23, 46, 69.
Ever since I heard about the U-Curve of Happiness, I was intrigued by it. Yes, my low point in life matched the nadir of their social science research: mid-to-later 40’s. And, yes, my fifties have been my favorite decade. But is this graph below truly accurate? Are we happiest in life at age 98?
While I still appreciate the basic premise of the U-curve research, I decided to do some social science sleuthing on my own. I discovered that academics from the London School of Economics and Political Sciences found that happiness peaks at ages 23 and 69. The reasoning seemed logical enough.
At 23, we’ve often put our formal education behind us, we’re making money, and we have some newfound freedoms. At 69, we’ve often put our formal career behind us (as well as family-raising), we hopefully have some money in the bank, and we’re enjoying our freedom again. In addition, we’re no longer chasing someone else’s definition of success or happiness. And the happiest folks who are on the precipice of 70 are often embarking on a new life adventure as opposed to just becoming a "couch potato" or "golf junkie."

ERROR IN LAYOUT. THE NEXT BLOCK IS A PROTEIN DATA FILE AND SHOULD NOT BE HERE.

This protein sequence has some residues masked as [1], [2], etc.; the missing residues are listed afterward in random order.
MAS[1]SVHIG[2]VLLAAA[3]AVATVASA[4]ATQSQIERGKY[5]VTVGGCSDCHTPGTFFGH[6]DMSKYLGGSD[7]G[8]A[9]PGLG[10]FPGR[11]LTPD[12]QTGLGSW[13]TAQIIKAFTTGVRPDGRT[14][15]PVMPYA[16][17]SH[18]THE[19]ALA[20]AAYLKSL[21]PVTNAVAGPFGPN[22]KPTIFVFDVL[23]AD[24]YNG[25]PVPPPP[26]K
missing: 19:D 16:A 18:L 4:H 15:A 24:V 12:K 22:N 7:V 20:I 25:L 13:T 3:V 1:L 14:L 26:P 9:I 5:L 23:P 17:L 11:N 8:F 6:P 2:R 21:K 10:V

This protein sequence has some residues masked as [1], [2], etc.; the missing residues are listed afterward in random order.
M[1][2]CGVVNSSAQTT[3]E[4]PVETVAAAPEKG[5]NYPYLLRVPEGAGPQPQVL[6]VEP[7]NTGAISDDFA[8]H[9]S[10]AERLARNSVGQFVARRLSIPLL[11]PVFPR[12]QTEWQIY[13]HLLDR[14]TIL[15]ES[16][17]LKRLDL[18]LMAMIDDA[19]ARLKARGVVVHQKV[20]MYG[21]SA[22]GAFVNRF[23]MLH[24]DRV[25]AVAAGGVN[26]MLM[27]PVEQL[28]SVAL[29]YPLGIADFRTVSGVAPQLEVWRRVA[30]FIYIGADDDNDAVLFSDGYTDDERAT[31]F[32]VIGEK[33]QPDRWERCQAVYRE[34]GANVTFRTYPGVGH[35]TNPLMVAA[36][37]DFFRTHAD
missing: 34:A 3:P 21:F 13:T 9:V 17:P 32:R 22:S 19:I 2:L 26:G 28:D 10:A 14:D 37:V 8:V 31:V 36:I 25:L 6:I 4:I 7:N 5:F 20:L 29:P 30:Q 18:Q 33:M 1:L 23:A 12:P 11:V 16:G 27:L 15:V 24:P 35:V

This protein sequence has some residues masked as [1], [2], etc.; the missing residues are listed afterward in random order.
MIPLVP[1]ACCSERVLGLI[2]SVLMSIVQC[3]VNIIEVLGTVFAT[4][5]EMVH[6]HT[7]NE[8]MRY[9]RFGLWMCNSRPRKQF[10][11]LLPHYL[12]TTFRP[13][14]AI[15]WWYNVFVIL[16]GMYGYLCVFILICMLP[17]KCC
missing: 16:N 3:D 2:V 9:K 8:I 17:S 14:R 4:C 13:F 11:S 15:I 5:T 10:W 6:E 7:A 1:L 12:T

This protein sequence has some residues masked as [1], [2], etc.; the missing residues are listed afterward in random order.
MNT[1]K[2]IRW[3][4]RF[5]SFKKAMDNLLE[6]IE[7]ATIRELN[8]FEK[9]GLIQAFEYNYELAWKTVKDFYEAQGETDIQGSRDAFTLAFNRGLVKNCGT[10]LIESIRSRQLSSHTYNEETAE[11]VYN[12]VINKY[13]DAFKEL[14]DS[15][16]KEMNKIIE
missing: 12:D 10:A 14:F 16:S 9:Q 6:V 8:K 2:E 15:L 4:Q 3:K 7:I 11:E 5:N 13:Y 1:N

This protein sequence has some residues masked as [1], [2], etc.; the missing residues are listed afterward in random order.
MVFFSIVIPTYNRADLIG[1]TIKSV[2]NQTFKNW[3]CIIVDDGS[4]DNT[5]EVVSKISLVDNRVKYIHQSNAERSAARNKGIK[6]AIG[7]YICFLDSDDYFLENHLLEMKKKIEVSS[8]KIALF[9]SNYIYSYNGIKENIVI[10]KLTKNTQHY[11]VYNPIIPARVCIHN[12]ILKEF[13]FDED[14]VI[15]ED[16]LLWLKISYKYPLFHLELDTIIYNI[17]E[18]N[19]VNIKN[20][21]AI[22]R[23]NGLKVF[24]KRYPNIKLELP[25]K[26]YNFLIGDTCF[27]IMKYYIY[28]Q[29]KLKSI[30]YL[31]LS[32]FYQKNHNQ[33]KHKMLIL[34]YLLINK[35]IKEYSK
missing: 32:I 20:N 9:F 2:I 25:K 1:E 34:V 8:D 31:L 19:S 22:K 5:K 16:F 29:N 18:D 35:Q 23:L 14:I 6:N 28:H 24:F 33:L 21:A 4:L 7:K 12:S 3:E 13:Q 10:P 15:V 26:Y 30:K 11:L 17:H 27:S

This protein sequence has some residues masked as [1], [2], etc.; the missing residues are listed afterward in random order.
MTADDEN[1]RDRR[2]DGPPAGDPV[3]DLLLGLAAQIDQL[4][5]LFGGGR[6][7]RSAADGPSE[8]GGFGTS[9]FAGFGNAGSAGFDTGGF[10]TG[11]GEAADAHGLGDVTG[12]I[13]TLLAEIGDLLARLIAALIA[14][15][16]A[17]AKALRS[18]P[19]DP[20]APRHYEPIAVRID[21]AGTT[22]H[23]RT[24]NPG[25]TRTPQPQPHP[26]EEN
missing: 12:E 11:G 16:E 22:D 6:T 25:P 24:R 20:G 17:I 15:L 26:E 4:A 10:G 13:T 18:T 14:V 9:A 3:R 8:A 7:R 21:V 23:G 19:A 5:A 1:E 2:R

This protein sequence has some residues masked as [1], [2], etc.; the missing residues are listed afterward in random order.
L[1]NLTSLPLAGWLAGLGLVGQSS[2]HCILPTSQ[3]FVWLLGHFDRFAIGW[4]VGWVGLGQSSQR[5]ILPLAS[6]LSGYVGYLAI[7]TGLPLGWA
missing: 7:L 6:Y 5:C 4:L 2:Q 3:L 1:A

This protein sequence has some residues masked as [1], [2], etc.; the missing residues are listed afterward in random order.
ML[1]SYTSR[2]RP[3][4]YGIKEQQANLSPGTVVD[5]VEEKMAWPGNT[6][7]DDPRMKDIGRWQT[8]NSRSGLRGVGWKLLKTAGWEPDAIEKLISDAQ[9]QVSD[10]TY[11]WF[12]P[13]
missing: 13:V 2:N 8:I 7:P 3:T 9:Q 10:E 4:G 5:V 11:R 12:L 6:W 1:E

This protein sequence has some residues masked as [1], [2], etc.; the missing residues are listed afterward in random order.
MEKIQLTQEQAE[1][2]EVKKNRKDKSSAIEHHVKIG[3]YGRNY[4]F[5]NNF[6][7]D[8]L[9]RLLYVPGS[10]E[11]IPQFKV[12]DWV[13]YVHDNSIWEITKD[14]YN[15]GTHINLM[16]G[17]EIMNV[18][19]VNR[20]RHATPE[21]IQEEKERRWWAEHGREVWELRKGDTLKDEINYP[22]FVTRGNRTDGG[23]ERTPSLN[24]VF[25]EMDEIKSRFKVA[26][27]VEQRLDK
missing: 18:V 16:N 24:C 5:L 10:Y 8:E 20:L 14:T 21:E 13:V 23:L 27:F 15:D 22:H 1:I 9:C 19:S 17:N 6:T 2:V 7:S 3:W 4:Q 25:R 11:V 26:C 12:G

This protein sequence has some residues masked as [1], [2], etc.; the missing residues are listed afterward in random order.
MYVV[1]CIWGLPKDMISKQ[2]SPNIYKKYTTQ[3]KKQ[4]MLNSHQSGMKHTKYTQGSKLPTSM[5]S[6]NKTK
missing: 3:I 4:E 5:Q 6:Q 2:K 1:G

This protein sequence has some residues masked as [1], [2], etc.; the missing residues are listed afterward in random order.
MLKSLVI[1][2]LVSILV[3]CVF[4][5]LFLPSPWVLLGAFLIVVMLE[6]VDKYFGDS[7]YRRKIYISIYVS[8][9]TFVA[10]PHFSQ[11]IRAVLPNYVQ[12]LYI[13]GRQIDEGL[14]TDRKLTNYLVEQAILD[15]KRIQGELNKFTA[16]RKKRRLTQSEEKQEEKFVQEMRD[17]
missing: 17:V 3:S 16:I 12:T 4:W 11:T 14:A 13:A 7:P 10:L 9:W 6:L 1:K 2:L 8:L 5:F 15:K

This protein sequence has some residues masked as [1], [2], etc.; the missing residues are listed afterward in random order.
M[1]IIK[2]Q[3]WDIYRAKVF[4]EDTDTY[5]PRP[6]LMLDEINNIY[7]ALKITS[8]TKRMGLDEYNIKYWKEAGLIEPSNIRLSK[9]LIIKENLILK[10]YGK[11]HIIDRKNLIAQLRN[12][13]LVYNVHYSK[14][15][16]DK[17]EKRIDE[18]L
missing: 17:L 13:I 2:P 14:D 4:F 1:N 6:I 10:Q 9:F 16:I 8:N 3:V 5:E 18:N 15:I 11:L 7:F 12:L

While this Brookings Institute/Gallup World Poll graph suggests the low point might be around age 40, most of the research shows that it’s almost exactly halfway through these twin poles of happiness - around age 46 or 47 - that our life satisfaction hits its bottom.
In sum, just know that 23-year increments—23, 46, 69—seem to be relevant to whether we’re smiling or not. Of course, your mileage may vary.